This individual articulated an industry truth. There was and remains a significant disconnect between vendors and their customers. This was what would now be characterized as a “woke moment.” Realities are that technology and its associated jargon are an important but not necessarily dominant part of improving business performance and sustainability. In fact, any CIO will tell you that the solution in some instances was the problem, or certainly a major contributing factor.
The second anecdote is also instructive. I was a founding member of the New York New Media Association. It was the human, and ultimately the capital, foundation for what is now Silicon Alley. It boomed and then bust in 2003 when the Internet bubble burst. Roughly once a month we had industry luminaries as breakfast speakers. Just prior to the Internet’s big bang, the CIO of one of the world’s biggest financial services companies spoke to a standing room only room of over 300 people. And, again I somewhat abridge and paraphrase here, but this individual opined:
I manage a $3 billion with a ‘B’ per-year budget. Because we have a three-year planning cycle, it is actually $9 billion…90 percent of that budget goes to sunk costs. They are roughly split between the costs of people, services and equipment operations and maintenance…Another 5 percent is spent on business development, testing and completion of internal projects…I know you all want to talk to me…However, know this…if your solution cannot be tested and bullet-proofed easily and quickly, deployed globally in a matter of weeks and not months or years as is the case with our CRM deployments, and in a consistent manner so the bank has the same look and feel anywhere and everywhere we do business, is cost-effective in terms of ease-of-use, training, and maintenance, and is highly secure and reliable…KEEP YOUR BUSINESS CARD! DON’T TRY TO CONTACT ME!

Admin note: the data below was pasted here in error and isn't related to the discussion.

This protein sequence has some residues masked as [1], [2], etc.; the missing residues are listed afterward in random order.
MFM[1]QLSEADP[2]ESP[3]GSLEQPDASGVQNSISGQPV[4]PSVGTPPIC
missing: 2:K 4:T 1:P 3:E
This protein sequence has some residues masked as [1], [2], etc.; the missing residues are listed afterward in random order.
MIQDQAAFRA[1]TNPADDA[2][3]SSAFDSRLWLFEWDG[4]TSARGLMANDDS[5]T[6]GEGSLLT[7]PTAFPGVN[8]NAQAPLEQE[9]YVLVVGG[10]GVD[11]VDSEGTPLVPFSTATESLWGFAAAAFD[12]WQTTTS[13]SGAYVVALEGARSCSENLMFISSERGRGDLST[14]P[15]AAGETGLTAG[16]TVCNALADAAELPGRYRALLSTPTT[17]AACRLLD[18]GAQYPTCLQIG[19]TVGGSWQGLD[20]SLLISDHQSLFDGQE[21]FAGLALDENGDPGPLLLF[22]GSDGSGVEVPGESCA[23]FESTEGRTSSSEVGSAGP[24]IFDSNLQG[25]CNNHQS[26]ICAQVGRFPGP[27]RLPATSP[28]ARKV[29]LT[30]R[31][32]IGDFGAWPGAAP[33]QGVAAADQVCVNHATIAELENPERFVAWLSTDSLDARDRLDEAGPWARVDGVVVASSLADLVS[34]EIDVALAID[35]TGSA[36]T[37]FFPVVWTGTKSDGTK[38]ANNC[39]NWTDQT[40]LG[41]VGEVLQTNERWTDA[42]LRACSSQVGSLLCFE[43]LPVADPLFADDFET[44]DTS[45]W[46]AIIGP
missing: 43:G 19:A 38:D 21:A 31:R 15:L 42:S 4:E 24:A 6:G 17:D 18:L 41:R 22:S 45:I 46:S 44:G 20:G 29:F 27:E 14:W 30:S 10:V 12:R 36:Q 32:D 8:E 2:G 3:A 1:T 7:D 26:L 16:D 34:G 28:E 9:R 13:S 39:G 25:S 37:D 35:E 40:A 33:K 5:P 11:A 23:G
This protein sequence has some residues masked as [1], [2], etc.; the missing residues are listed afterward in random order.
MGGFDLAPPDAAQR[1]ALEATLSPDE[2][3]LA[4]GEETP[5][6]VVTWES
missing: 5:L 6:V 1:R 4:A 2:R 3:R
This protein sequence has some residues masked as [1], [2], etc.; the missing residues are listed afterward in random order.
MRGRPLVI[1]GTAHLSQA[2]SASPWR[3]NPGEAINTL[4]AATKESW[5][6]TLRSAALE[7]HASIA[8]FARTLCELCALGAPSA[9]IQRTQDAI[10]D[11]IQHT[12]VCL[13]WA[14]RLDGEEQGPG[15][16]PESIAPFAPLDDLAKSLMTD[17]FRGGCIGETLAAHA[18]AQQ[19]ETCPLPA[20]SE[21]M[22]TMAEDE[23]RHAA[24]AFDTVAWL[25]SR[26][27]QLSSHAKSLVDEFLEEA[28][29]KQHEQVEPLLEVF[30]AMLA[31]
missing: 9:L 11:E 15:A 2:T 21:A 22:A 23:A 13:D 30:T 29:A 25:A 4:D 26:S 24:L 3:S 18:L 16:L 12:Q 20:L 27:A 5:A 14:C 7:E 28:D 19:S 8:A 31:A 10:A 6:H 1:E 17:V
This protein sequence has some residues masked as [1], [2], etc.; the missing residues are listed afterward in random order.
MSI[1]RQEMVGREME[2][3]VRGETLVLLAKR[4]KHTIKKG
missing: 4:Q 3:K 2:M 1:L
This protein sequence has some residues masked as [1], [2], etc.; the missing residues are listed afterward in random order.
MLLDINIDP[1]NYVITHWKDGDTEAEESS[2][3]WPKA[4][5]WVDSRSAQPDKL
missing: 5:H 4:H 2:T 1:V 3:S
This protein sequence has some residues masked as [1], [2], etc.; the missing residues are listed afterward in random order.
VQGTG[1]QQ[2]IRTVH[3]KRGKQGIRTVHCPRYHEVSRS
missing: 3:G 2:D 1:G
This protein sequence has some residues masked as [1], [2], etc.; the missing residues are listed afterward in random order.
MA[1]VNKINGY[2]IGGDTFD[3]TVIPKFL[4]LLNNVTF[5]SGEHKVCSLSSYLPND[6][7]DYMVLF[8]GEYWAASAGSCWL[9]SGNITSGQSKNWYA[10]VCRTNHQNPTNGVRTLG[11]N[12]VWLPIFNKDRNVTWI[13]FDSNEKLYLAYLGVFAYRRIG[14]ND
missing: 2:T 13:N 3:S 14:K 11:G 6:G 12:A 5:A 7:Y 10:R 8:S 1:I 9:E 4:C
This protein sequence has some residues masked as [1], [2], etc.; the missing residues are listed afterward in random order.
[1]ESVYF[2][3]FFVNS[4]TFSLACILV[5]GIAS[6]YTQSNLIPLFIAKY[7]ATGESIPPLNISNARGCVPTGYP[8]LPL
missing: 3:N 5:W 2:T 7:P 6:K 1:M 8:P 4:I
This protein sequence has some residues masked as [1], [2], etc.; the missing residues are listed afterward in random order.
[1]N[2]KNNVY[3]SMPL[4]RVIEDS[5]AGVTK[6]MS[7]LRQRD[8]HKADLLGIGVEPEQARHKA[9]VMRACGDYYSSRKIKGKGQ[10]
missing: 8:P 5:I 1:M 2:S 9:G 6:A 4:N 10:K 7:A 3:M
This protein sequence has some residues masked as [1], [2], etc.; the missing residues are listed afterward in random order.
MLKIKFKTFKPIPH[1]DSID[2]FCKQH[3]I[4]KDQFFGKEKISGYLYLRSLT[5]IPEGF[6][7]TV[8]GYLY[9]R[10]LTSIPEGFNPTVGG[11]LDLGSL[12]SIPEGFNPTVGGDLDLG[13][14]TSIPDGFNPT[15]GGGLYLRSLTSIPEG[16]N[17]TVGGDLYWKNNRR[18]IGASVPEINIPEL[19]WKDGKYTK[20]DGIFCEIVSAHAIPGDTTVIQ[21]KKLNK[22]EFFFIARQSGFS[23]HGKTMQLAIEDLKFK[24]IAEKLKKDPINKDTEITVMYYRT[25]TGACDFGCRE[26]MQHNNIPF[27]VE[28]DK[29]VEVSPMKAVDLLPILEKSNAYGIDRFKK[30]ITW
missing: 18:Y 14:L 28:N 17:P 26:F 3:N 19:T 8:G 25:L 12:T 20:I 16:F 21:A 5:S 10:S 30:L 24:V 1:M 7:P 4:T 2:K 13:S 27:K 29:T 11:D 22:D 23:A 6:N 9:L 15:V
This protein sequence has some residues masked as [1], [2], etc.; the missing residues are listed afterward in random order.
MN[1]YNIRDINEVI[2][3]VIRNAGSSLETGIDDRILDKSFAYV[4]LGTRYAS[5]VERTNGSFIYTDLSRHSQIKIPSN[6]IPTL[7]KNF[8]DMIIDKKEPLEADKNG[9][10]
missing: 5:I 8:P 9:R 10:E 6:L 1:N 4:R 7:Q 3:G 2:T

I should also add the speaker further noted that because of the size of his operation they wanted as few throats to choke as possible. Vendor accountability was mission critical for IT careers.
The lessons here seem rather immutable. When discretionary spending in tech budgets is a small fraction of said budgets, by their very nature revolutions and transformation for any given vendor are likely to be some portion of that 5 percent. You can do the math on what this means.
It is why in business communications, despite what may seem like the blinding pace of innovation we all like to talk and write about, adoption speeds are more evolutionary than revolutionary. And, this is not just about money. It is also about things like corporate culture, changes in business objectives, the impact of “externalities,” etc.
Taking the two stories together, there is a common thread.
Yes, being “out of touch” in an age of accelerating innovation and dynamic change is a bad thing. Indeed, being an advocate or evangelist for things that hold out great promise on improving business processes, practices and human interactions, whether you are an industry analyst, entrepreneur or a seasoned pro, is a wonderful thing. However, transformations are journeys and not destinations. Having great GPS and the wisdom of the crowd can assure that 5 percent solutions make the journey as seamless and productive as possible.